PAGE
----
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Road Test: Beaujolais Or Bust

Four men, four bikes, one quest - to bring home the firstbottle of Beaujolais Nouveau 2004 to British shores. The question isn't 'Why?', it's 'Why not?' Allez!




This is a tale rotten to its core with lies, deceit and treachery. Some was small, some considerably larger, but all resulted in four of us riding into deepest France in hostile conditions on a motley selection of motorcycles before racing back clutching bottles of freshly-released Beaujolais Nouveau.

On the face of things, I must take the blame for starting the ball of deviousness rolling, for it was I who stole the Triumph Daytona 650 key from a hapless Adam Harvey, the trip's dogsbody. Having had to detour on my way to the office to collect the Ducati Multistrada, I arrived behind my compadres and, knowing the other three bikes were a) already at the office, and b) better suited to the coming trip than the Multistrada, I knew I needed to act fast to secure a superior machine. So when Harvey foolishly left the Trumpet key on his desk as we chatted I palmed it fast, swapping it for the Duke item. Job done.

Dastardly you may say, but as this was to be a Wacky Races styled event, and as I was Dick Dastardly, it seemed all too appropriate.

The crew and their bikes were: Adam Harvey, as the helpless, hapless Penelope Pitstop, on the Multistrada (no discussion would now be entered into and the judges' decision was final), Colin Goodwin in the role of Mutley aboard Yamaha's Fazer 1000, while snapper Martin Heath would ride the ZZ-R1200 as Peter Perfect.

As mentioned earlier, it would seem I begun the deceit that permeated this road trip, but in fact it was someone more powerful who did this, and they did so long before we left. "The Beaujolais run's brilliant, it's an institution, there'll be all sorts of Brits doing it, it'll be like the Cannonball run," said TWO's editor-in-chief, Grant Leonard weeks beforehand. "I'd love to do it with you but I'm playing golf that week," he added.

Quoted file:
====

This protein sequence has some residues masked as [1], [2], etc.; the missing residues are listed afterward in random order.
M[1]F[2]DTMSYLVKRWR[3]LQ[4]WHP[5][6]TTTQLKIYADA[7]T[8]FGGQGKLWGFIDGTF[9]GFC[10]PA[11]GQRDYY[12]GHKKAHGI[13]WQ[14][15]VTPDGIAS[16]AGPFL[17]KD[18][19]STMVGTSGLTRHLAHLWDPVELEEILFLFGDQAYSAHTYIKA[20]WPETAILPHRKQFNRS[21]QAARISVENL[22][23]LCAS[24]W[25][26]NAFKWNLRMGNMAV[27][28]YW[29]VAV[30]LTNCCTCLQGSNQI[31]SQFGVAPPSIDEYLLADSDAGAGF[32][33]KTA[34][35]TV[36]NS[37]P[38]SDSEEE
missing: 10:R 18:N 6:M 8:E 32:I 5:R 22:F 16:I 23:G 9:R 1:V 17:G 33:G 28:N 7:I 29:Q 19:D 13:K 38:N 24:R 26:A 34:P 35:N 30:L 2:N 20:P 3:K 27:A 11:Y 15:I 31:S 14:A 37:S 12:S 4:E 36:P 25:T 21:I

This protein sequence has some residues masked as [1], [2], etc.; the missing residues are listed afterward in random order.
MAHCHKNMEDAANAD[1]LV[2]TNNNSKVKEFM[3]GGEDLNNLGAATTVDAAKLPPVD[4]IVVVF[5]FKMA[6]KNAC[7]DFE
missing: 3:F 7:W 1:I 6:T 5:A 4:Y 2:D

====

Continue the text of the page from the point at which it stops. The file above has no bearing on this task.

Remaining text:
So it fell to me and my brave band of merry men to bring home the Beaujolais. Our mission was to ride the 600-odd miles to the centre of the Beaujolais region for the party to celebrate the arrival of this youthful wine and, at the stroke of midnight upon its exact release, to bag a bottle each and leg it home. No prisoners were to be taken, no quarter to be given, it was an all-out fight to the finish. The first man home to CafŽ Rouge in Esher, Surrey (conveniently near the home of a certain G. Leonard esq), would win and once all had arrived we'd quaff our quarry over a hearty homecoming breakfast.

Not a bad sounding idea, but then nor was the Titanic. Still, we had our orders, we had our bikes. What could possibly go wrong?

ADAM HARVEY

'Beep, beep, beep...' 11.40 pm. I wake up after an hour's kip as an unusually quiet Wozza tiptoes around the room hoping I'll sleep through his departure. A dastardly thing to do, but you snooze, you lose in this game. I struggle downstairs to collect my just-released bottle of Bowjolly and at 23.58 we assemble by our bikes where a small crowd has gathered to watch us begin the challenge known as the Beaujolais run.

Wozza sneaks away a few minutes early as I realise I don't know which way to turn out of the hotel, let alone how to get back to the UK. I tag behind Colin until the motorway, leaving Martin still loading his camera equipment - all's fair in love, war and the Beaujolais run.

Twenty miles later I pull into a petrol station hoping to see the others. Of course everyone else has somehow topped their tanks up before leaving. That sort of devious behaviour I expected from Dastardly and Buttley, although I'd banked on Martin playing straighter. Damn. Still, as I'm Penelope Pea-Brain, it would be rude not to take more stops than the others.

Topped up and on my way I feel excitement mixed with fear. Racing through a foreign country in the middle of the night with no map does that to you. I felt confident the Multistrada would do me proud though, even though the fuel tank wasn't best suited to this sort of trip - more than 100 miles on a tank is a stretch and you'll spend too long looking at the fuel light if you do take it that distance.

But I'm less worried about fuel range, and more worried about whether my arms will go the distance - the Multistrada's wide bars may make perfect sense in town and down the backroads, but for extended motorway miles you'd better beef up. Mine are being ripped out of their sockets as I fight the windblast and, on the motorway at least, I'd suggest Ducati rename this thing the Musclestrada. I could happily arm wrestle Arnie after spending time aboard it.